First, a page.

- Do you consider yourself?
|A Republican – 14.3%
A Democrat – 63.0%
An Independent – 22.7%
- Did your party alignment shift for this election?
- In this presidential election, who did you support?
|John McCain – 16.8%
Barack Obama – 83.2%
Bob Barr – 0%
Chuck Baldwin – 0%
Cynthia Mckinney – 0%
Ralph Nader – 0%
- During the election season did you...?
|Volunteer for a campaign – 26.9%
Contribute financially to a campaign – 34.5%
Attend a rally – 17.6%
All of the above – 16.0%
None of the above – 39.5%
- Do you feel there was a generational divide between the older and younger voters in this election?
- How old are you?
18-22 - 17.6%
23-31 - 53.8%
30-40 - 26.1%
40 or older - 2.5%
- To what extent did the economic crisis affect your vote?
|Significantly – 12.6%
Moderately – 39.5%
Not at all – 48.7%
- What is the most important domestic challenge facing President-Elect Barack Obama?
|Health Care – 19.3%
Energy – 18.5%
Immigration – 4.2%
The Economy – 80.7%
Education – 7.6%
National Security – 13.4%
- What is the most important international challenge facing President-Elect Barack Obama?
|Iran’s nuclear program – 43.8%
Russia’s assertion of regional dominance – 12.5%
War in Iraq – 47.3%
War in Afghanistan – 17.9%
Terrorism – 18.8%
Israeli-Palestinian conflict – 14.3%
- In your opinion, to what extent will President-Elect Barack Obama serve the interests of the Jewish community?
Completely - 31.1%
Partly - 61.3%
Not at all - 7.6%
- How significant was the Jewish vote in impacting the presidential election?
|Very significant – 20.2%
Moderately significant – 62.3%
Not significant at all – 18.4%
See select results of other surveys taken on this subject.
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DAYTON, Ohio (CNN) – John McCain is back in Ohio today. He's holding rallies in Zanesville and Lancaster, in the central part of the state. Tomorrow McCain campaigns here in Dayton before heading east to Pennsylvania. But McCain is expected to be back in Ohio later in the week.
Why's Senator McCain (R-Arizona) spending so much time here? Because Ohio is a must-win state for McCain. He needs to hold onto the states that George W. Bush carried four years ago in his re-election for president. With McCain trailing Barack Obama in the polls in some of those states, like Virginia, Iowa, Colorado, Nevada, New Mexico, and North Carolina, it's essential for the Republican presidential nominee to hold on to Ohio and its 20 electoral votes.
"Obama can win without Ohio. McCain can't." says CNN Senior Political Analyst Bill Schneider. He adds that "the Democrats’ strategy is to deny Ohio to McCain. No Republican presidential nominee has won the White House without Ohio."
The latest CNN Poll of Polls in Ohio suggests Obama has a five point lead, 49 percent to 44 percent, with 7 percent of voters undecided. The poll of polls is an average of the latest surveys in the state.
McCain won't have the state to himself. Obama campaigns in Canton, Ohio tomorrow, and expect him to make a return visit before Election Day on November 4th.
With just twelve days left until Election Day, Democratic presidential nominee Barack Obama holds a 13-point lead over Republican rival John McCain, a new CBS News/New York Times poll shows.
Obama now leads McCain 52 percent to 39 percent among likely voters nationwide, roughly the same lead he held last week. Just five percent are undecided, and more than 9 in 10 of each candidate’s supporters say their mind is made up.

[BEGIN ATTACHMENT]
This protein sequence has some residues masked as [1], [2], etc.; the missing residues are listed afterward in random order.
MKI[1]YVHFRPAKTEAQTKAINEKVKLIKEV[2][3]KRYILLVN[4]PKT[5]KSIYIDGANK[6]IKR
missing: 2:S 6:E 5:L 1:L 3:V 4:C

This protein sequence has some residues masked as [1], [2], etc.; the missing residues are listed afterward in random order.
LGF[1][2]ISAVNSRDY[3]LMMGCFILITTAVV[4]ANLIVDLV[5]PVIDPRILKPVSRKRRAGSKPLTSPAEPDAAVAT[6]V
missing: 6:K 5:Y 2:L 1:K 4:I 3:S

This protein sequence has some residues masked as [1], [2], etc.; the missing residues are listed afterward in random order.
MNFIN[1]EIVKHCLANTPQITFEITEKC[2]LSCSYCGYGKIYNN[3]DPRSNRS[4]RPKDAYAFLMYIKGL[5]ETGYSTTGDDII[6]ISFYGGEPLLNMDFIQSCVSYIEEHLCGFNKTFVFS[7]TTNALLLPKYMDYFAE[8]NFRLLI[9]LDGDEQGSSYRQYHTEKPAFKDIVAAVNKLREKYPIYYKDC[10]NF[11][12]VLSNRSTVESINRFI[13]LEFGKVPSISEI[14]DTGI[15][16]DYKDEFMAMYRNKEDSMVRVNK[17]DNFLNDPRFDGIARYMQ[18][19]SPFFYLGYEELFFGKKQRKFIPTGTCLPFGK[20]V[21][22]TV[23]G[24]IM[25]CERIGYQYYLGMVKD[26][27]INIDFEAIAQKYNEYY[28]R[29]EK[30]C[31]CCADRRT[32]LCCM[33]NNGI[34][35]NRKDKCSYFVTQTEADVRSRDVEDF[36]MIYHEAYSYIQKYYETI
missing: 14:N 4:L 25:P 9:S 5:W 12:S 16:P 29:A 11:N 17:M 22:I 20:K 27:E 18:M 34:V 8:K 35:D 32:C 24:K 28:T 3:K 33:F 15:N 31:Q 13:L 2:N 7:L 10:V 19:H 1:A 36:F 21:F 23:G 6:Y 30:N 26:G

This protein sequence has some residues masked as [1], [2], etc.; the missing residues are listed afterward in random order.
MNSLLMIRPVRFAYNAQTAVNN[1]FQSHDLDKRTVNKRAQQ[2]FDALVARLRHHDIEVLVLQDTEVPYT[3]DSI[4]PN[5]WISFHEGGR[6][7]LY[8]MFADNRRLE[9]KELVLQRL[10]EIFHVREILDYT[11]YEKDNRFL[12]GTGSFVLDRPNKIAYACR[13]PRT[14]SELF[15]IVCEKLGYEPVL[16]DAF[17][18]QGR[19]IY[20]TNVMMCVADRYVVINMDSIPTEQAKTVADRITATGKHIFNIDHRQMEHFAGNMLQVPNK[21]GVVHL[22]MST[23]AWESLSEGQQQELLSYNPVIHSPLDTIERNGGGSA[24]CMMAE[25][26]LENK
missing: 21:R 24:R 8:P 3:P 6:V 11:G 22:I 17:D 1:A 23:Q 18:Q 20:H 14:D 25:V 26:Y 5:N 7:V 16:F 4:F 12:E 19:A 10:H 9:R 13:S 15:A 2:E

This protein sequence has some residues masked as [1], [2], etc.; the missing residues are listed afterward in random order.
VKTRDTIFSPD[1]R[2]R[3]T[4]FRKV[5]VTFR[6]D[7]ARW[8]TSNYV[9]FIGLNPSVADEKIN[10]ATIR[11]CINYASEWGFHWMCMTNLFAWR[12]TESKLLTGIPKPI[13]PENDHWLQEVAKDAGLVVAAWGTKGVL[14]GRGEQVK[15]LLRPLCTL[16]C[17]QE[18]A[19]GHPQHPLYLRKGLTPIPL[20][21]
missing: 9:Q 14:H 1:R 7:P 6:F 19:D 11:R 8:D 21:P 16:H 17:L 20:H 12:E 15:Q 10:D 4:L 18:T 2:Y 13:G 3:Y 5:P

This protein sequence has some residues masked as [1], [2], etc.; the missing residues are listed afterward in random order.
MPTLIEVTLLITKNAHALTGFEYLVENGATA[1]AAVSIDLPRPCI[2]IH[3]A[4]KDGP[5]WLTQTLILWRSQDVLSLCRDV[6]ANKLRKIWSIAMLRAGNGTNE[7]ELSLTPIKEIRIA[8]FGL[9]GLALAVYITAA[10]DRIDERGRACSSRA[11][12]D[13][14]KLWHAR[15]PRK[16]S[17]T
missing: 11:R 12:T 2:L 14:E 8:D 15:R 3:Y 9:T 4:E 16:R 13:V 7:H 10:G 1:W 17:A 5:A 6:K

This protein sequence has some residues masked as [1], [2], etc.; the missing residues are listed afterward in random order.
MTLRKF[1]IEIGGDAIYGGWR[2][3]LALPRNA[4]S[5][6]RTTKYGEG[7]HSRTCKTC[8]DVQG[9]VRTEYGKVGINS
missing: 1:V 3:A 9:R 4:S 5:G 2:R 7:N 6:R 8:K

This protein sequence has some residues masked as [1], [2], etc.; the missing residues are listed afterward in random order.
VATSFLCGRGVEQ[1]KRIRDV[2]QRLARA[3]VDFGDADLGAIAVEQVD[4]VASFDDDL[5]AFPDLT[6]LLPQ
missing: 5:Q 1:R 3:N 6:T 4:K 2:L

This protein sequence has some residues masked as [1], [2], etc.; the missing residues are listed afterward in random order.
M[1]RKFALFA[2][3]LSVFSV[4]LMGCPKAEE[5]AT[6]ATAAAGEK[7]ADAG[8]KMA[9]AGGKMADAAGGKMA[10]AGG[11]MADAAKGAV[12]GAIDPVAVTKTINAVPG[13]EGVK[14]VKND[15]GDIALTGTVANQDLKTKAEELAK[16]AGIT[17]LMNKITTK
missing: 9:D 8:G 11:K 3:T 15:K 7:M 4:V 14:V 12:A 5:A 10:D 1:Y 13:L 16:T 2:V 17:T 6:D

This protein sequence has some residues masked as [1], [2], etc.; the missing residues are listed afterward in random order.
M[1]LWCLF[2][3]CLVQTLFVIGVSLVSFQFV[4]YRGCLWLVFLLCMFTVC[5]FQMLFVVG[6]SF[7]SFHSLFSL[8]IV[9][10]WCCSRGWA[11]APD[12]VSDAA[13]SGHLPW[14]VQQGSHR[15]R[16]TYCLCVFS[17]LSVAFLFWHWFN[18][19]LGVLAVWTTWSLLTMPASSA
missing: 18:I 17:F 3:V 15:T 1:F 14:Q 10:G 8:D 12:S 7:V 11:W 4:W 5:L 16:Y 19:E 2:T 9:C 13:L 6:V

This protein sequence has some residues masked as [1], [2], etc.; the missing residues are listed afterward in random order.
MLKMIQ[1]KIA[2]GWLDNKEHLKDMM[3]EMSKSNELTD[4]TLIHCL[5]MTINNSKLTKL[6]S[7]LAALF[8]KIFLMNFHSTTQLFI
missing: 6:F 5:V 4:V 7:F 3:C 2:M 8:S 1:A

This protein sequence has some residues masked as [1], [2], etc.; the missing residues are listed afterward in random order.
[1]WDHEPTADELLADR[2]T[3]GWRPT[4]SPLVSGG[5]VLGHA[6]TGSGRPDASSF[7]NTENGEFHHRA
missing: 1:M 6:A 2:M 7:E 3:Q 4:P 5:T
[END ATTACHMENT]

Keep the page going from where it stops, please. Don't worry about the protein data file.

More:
Sixty-five percent of voters are either very or somewhat confident in Obama to make the right decisions on the economy. A majority - 52 percent - are not confident in McCain on the economy. While 60 percent say Obama’s policies will favor the middle class or poor, nearly the same percentage say McCain’s policies would favor the rich.
When it comes to handling the war in Iraq, the candidates are now about even. Though voters are more likely to be "very confident" in McCain (32 percent) than Obama (28 percent) to make the right decisions on Iraq, they are also more likely to be at least somewhat confident in Obama (56 percent) than McCain (53 percent).
Obama holds a dramatic lead on confidence in handling health care, with 69 percent expressing confidence in him and 41 percent expressing confidence in McCain.
The Jerusalem Post (9/26/08)
Barack Obama leads John McCain by 27 points among Jewish voters, according to a new survey. Obama leads 57 percent to 30 percent among those polled in the American Jewish Committee's 2008 Annual Survey of American Jewish Opinion, with 13% undecided, but he significantly trails the Jewish vote for recent Democratic presidential candidates.
McCain enjoyed a 78% to 13% lead among Orthodox Jews, but Obama won easily among all other Jewish groups: Conservatives, 59% to 26%; Reform, 62% to 27%; and those calling themselves "just Jewish," 61% to 26%.
McCain's choice of Sarah Palin as his vice-presidential running mate was unpopular in the Jewish community, according to the survey. Just 37% approved, with 54% disapproving of the selection. By contrast, Obama's choice of Joe Biden garnered 73% approval and 15% disapproval.
The economy was seen as the most important issue. Fifty-four percent of respondents said that was the one issue they would "most like the candidates to discuss," with 11% answering health care, 6% the war in Iraq and just 3% answering Israel.
- Should America focus on inflation or unemployment?
|Inflation - 20%
Unemployment – 28%
Inflation, for certain reasons, but unemployment, for certain reasons, also – 52%
- What is your view on health care?
|It should be universal and for everyone – 68%
The richer you are, the better health care you should have – 6%
Health care should be privatized, but the government should provide a cheaper alternative- 27%